I was shopping the other day, and a transportation and land-use question popped into my head.
I was at one of the big box stores when I told the cashier that I had my own bags and wouldn't want more plastic bags. She scanned a code that gave a five cent discount per bag. The premise, from the store's perspective, is those who use their own bags are saving the company bags, and therefore aren't charged the amount of the bags.
In turning this around to transportation policy, what happens to transit users who don't use their parking lot? The store either owns the lot and pays for construction, maintenance and taxes, or leases the property from an entity that pays for for construction, maintenance and taxes and that cost is included in the lease. Either way, that cost isn't going to be a sunk cost to the store. That is passed on in the price and is paid for by consumers. That's okay if you actually use that service.
But in the case above, my wife and family took the train there. Yet we still paid for the parking space.
Cars are virtually the only thing that gets a pass. There are so many hidden costs such as this. Some economists have pegged the hidden cost/subsidy of a gallon of gas at 6-10 dollars. City taxes are derived primarily from property and sales taxes, regardless of whether the payee uses or owns a car. Free parking, as I briefly describe above is paid by any customer. Increasingly, the federal gas tax is coming up short on highway funding, so the general fund is being tapped. In fact, as highways become more expensive, regional planning agencies are getting creative in getting the money.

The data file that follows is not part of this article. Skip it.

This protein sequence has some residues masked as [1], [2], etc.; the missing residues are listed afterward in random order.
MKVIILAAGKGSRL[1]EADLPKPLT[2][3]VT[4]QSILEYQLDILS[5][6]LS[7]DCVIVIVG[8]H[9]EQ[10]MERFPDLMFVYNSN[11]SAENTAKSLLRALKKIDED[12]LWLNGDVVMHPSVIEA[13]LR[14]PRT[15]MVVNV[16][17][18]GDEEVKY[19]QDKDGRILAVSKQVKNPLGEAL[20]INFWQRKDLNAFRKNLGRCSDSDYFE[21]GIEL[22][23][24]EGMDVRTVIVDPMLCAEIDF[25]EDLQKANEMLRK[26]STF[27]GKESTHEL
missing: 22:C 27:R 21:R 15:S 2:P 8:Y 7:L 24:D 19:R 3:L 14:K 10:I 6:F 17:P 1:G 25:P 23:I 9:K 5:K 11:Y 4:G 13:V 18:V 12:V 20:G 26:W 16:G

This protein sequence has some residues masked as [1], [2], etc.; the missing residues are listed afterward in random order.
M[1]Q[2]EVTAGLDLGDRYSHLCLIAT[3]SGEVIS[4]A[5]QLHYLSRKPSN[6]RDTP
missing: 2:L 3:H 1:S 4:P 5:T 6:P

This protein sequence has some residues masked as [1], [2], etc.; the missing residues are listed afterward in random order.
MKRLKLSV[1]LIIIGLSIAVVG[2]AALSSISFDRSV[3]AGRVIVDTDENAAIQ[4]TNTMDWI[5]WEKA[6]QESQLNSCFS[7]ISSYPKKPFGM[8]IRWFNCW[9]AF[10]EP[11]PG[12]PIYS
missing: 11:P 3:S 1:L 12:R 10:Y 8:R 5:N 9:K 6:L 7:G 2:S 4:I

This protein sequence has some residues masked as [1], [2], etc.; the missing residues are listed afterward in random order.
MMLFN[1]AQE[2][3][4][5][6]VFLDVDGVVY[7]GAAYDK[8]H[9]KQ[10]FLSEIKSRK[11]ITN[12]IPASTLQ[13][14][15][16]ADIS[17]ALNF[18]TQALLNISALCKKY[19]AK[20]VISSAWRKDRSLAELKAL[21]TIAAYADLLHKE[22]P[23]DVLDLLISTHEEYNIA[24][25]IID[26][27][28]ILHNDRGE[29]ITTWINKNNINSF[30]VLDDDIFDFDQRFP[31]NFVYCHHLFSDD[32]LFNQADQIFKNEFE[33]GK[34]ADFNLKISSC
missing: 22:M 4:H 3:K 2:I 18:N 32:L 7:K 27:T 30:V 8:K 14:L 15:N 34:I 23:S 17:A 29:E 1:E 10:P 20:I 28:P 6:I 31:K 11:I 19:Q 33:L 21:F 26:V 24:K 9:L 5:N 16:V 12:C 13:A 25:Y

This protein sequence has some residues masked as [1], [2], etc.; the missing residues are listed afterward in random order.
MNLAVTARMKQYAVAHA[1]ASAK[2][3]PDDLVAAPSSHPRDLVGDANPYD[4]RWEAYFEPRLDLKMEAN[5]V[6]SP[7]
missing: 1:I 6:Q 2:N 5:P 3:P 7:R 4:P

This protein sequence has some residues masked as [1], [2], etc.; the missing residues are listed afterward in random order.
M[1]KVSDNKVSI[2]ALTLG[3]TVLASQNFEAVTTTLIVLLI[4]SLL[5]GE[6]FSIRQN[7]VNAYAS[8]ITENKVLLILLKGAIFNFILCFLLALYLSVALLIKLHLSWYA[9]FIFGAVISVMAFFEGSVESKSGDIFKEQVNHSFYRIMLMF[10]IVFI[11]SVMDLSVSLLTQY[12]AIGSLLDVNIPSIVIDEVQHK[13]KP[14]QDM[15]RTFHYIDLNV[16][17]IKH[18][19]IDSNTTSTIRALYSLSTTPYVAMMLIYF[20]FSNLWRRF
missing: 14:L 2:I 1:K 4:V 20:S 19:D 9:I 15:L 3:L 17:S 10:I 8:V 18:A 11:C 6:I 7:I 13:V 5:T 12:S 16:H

This is also why I am a fan of tolling roads. It shifts the cost from hidden into the open. There has to be a lot of changes at so many levels to shift this. I think the start has to be from ubiquitous city zoning codes with their origins in the 1950's to be abolished in favor of a market-based strategy pioneered by Donald Shoup. I think that alone will solve much of the negatives associated with auto-centric land-use and development.